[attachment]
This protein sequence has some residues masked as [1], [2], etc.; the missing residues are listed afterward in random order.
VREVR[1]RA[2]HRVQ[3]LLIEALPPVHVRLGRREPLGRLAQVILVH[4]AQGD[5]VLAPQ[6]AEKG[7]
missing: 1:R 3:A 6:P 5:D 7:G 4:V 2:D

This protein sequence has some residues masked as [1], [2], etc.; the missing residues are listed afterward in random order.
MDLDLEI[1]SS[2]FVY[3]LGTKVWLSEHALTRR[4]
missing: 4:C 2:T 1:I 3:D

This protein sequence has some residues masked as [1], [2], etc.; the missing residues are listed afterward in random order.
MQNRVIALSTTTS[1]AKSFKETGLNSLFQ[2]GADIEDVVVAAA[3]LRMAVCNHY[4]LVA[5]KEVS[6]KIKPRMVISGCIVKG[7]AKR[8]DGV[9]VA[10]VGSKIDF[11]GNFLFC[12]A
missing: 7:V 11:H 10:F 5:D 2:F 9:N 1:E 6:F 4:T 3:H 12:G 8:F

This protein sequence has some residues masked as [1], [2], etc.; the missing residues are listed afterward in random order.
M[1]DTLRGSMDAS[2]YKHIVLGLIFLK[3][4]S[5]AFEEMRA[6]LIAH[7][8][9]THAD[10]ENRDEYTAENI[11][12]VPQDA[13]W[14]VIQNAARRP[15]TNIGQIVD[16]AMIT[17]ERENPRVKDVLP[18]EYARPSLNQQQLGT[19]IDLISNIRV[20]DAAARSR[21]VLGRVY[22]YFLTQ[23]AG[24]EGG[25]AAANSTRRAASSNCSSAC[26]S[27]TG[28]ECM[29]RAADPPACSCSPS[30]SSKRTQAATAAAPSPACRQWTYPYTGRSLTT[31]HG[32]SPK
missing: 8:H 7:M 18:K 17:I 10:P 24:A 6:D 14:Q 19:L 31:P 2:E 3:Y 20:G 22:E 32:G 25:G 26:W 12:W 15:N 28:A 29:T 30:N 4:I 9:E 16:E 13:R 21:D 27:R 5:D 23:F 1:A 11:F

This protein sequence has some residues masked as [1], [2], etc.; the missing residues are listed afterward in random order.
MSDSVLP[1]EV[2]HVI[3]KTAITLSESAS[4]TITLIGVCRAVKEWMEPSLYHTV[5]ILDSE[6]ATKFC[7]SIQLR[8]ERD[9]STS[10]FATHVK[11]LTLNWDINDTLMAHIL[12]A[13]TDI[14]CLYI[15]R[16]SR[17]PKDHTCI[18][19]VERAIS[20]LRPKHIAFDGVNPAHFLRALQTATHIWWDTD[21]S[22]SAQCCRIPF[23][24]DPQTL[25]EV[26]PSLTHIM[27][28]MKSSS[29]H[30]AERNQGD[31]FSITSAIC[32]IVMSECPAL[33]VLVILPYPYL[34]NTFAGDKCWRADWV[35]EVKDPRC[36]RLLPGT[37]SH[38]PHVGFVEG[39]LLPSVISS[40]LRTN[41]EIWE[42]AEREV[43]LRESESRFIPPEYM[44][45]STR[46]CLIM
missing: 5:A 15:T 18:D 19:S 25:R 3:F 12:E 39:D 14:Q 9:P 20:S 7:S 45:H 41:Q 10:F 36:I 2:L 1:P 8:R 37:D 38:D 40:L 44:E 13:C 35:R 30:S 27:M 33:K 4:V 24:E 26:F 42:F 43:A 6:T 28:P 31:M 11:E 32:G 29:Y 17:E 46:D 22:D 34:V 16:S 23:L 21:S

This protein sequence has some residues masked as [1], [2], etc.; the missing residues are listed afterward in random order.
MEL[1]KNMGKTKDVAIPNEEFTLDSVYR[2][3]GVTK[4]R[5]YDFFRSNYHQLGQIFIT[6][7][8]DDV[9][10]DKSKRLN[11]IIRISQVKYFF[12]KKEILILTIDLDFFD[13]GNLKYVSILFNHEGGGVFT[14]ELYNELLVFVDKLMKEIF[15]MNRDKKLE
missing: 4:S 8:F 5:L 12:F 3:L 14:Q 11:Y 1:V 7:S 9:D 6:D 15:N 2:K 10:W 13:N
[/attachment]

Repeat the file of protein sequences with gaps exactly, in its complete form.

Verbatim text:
This protein sequence has some residues masked as [1], [2], etc.; the missing residues are listed afterward in random order.
VREVR[1]RA[2]HRVQ[3]LLIEALPPVHVRLGRREPLGRLAQVILVH[4]AQGD[5]VLAPQ[6]AEKG[7]
missing: 1:R 3:A 6:P 5:D 7:G 4:V 2:D

This protein sequence has some residues masked as [1], [2], etc.; the missing residues are listed afterward in random order.
MDLDLEI[1]SS[2]FVY[3]LGTKVWLSEHALTRR[4]
missing: 4:C 2:T 1:I 3:D

This protein sequence has some residues masked as [1], [2], etc.; the missing residues are listed afterward in random order.
MQNRVIALSTTTS[1]AKSFKETGLNSLFQ[2]GADIEDVVVAAA[3]LRMAVCNHY[4]LVA[5]KEVS[6]KIKPRMVISGCIVKG[7]AKR[8]DGV[9]VA[10]VGSKIDF[11]GNFLFC[12]A
missing: 7:V 11:H 10:F 5:D 2:F 9:N 1:E 6:F 4:T 3:H 12:G 8:F

This protein sequence has some residues masked as [1], [2], etc.; the missing residues are listed afterward in random order.
M[1]DTLRGSMDAS[2]YKHIVLGLIFLK[3][4]S[5]AFEEMRA[6]LIAH[7][8][9]THAD[10]ENRDEYTAENI[11][12]VPQDA[13]W[14]VIQNAARRP[15]TNIGQIVD[16]AMIT[17]ERENPRVKDVLP[18]EYARPSLNQQQLGT[19]IDLISNIRV[20]DAAARSR[21]VLGRVY[22]YFLTQ[23]AG[24]EGG[25]AAANSTRRAASSNCSSAC[26]S[27]TG[28]ECM[29]RAADPPACSCSPS[30]SSKRTQAATAAAPSPACRQWTYPYTGRSLTT[31]HG[32]SPK
missing: 8:H 7:M 18:K 17:I 10:P 24:A 6:D 14:Q 19:L 31:P 2:E 3:Y 20:G 22:E 32:G 25:G 26:W 12:W 15:N 28:A 29:T 30:N 4:I 9:E 16:E 13:R 21:D 27:R 5:D 23:F 1:A 11:F

This protein sequence has some residues masked as [1], [2], etc.; the missing residues are listed afterward in random order.
MSDSVLP[1]EV[2]HVI[3]KTAITLSESAS[4]TITLIGVCRAVKEWMEPSLYHTV[5]ILDSE[6]ATKFC[7]SIQLR[8]ERD[9]STS[10]FATHVK[11]LTLNWDINDTLMAHIL[12]A[13]TDI[14]CLYI[15]R[16]SR[17]PKDHTCI[18][19]VERAIS[20]LRPKHIAFDGVNPAHFLRALQTATHIWWDTD[21]S[22]SAQCCRIPF[23][24]DPQTL[25]EV[26]PSLTHIM[27][28]MKSSS[29]H[30]AERNQGD[31]FSITSAIC[32]IVMSECPAL[33]VLVILPYPYL[34]NTFAGDKCWRADWV[35]EVKDPRC[36]RLLPGT[37]SH[38]PHVGFVEG[39]LLPSVISS[40]LRTN[41]EIWE[42]AEREV[43]LRESESRFIPPEYM[44][45]STR[46]CLIM
missing: 5:A 15:T 18:D 19:S 25:R 3:F 12:E 39:D 14:Q 9:P 20:S 7:S 45:H 41:Q 10:F 36:I 2:L 1:P 8:R 37:D 38:D 40:L 44:E 13:C 35:R 30:S 27:M 33:K 4:V 24:E 26:F 42:F 43:A 6:T 28:P 31:M 11:E 32:G 29:Y 17:E 46:D 22:D 34:V 16:S 23:L 21:S

This protein sequence has some residues masked as [1], [2], etc.; the missing residues are listed afterward in random order.
MEL[1]KNMGKTKDVAIPNEEFTLDSVYR[2][3]GVTK[4]R[5]YDFFRSNYHQLGQIFIT[6][7][8]DDV[9][10]DKSKRLN[11]IIRISQVKYFF[12]KKEILILTIDLDFFD[13]GNLKYVSILFNHEGGGVFT[14]ELYNELLVFVDKLMKEIF[15]MNRDKKLE
missing: 4:S 8:F 5:L 12:F 3:L 14:Q 11:Y 1:V 7:S 9:D 6:D 15:N 2:K 10:W 13:N